Although it can be frustrating and aggressive, CIMT has an established track record of helping improve movement after stroke.
Some therapists on the medical review team here at Flint Rehab (who review the very articles that you are reading) believe that individuals should feel challenged but not frustrated by their rehabilitation program, as to promote the ideal conditions for both compliance and recovery.
Perhaps survivors can adapt CIMT to limit frustration while still encouraging recovery by placing an oven mitt over the non-affected hand for short intervals while going about daily activities. This is just one example of how you can adapt various stroke recovery treatments to meet your unique needs. Your therapist is a great resource for tips on adjustment.
Also, it’s worth noting that CIMT is particularly helpful for patients who struggle with neglecting their affected arm. In fact, CIMT is a superior method for combating learned-nonuse.
Electrical stimulation is a rehabilitation technique that is particularly useful for helping with severe mobility limitations and even post-stroke paralysis. It works by placing electrodes over the skin and sending electrical impulses directly to the affected muscles. Not only does this help stimulate the brain, but it initiates movement in the affected muscles, which is helpful for individuals with paralysis.
For the best results, combine electrical stimulation with rehabilitation exercise. This encourages better motor recovery than electrical stimulation alone.
When first starting with electrical stimulation, train under your therapist’s supervision. They can show you the proper locations to place the electrodes, along with how to safely operate the equipment.
Cognitive Stroke Recovery Treatments
Aside from motor recovery, there are many stroke recovery treatments available for cognitive skills, too. Individuals that struggle with memory, critical thinking, and communication can benefit from cognitive therapies.
Here are some great rehabilitation methods that help with cognitive recovery:
Sensory reeducation is a form of cognitive-behavioral therapy that helps patients improve their senses. This is helpful for overcoming sensory issues like post-stroke numbness, tingling sensations, or difficulty feeling hot and cold.
During this therapy, individuals practice sensory reeducation exercises to help stimulate and rewire the brain. For example, a therapist may bury different-textured objects in a bag of beans and ask the survivor to retrieve the objects. The stimulation of the different textures helps with sensory reeducation.
Speech-language pathology is a field that addresses communication disorders, cognitive-communication disorders, voice disorders, and swallowing disorders. A speech-language pathologist (SLP), more commonly known as a speech therapist, can help diagnose and treat these issues.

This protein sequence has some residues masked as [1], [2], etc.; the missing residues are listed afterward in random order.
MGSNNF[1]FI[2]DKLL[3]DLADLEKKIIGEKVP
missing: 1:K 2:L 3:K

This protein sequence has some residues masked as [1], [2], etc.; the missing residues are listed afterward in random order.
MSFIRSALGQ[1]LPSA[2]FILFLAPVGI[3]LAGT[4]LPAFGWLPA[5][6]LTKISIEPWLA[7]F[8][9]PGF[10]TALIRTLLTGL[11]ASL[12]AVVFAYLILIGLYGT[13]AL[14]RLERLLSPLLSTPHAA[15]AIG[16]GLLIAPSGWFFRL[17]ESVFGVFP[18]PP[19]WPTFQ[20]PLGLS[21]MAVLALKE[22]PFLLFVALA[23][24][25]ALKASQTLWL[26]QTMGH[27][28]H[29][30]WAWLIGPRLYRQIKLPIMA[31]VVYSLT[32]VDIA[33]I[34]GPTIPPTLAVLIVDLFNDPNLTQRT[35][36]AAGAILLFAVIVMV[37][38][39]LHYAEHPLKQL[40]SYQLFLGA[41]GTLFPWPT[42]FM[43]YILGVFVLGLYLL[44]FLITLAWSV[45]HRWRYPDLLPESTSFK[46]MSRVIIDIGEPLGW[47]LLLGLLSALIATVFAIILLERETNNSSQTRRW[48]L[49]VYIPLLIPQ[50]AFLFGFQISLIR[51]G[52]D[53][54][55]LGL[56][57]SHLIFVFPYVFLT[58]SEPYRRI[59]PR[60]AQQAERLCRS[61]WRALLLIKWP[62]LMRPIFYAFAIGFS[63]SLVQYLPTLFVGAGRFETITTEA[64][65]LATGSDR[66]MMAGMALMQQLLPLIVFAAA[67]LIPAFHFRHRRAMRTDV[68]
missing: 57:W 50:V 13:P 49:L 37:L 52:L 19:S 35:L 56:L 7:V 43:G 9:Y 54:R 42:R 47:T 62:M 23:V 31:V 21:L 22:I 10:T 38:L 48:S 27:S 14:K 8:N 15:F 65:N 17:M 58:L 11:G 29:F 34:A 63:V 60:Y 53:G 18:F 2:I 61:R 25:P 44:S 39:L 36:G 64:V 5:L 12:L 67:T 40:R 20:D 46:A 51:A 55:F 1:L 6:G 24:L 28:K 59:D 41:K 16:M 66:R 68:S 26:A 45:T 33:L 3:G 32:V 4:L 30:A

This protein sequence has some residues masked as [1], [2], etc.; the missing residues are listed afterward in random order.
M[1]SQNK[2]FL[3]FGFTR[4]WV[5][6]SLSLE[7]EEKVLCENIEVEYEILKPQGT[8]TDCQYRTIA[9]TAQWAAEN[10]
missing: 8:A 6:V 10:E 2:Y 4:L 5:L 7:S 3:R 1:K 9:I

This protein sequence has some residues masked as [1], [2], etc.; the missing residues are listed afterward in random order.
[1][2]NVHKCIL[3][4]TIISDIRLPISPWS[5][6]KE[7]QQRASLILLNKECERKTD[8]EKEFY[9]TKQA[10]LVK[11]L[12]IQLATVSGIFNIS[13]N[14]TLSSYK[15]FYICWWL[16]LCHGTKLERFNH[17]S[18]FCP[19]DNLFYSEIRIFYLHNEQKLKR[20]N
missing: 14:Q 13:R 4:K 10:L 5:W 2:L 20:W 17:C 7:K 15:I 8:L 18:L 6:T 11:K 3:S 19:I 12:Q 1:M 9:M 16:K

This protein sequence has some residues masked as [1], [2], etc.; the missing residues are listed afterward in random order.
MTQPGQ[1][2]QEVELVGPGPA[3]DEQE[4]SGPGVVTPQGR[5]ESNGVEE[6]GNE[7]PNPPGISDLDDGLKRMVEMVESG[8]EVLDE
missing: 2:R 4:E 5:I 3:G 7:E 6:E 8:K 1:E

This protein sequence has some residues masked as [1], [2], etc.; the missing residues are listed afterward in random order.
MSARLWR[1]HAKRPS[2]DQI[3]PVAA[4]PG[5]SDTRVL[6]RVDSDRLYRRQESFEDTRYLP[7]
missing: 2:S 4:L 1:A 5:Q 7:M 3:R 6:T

An SLP helps diagnose individuals that struggle with cognitive functions like memory and language and guide them through various rehabilitation exercises that address their concerns. Some examples of these exercises include speech therapy exercises and cognitive exercises.
Just like physical therapy exercises help improve movement, these cognitive-communication exercises help improve cognitive-communication skills. It’s all about massed practice and repetition to stimulate the brain and keep neuroplasticity engaged.
Individuals can work alongside an SLP in the clinic and follow along to their own cognitive-communication exercise plan at home. To help individuals stay motivated, two SLP’s developed an app called the CT Speech & Cognitive Therapy App. It contains over 100,000 exercises that patients can access right from their smartphone or tablet.
Over half of stroke survivors sustain vision problems – not to be confused with problems with one’s eyesight. Eyesight refers to how the eyes capture images while vision refers to how the brain processes those images.
You can improve your vision after a stroke by working with a neuro-optometrist who can diagnose your condition and recommend tailored eye exercises. Some exercises involve retraining the muscles that control your eyes while other exercises focus on retraining the brain to process visual input. Working with an expert is a must.
Creating Your Stroke Recovery Treatment Plan
Now that you’ve browsed these stroke recovery treatments, it’s time to act. Which treatment modalities are interesting or motivating to you? What can you see yourself doing on a regular basis?
Repetition and consistency are two keys to recovery. No matter which treatment modalities you choose, the ultimate goal is to find something that helps you get the practice you need in a format that you find motivating.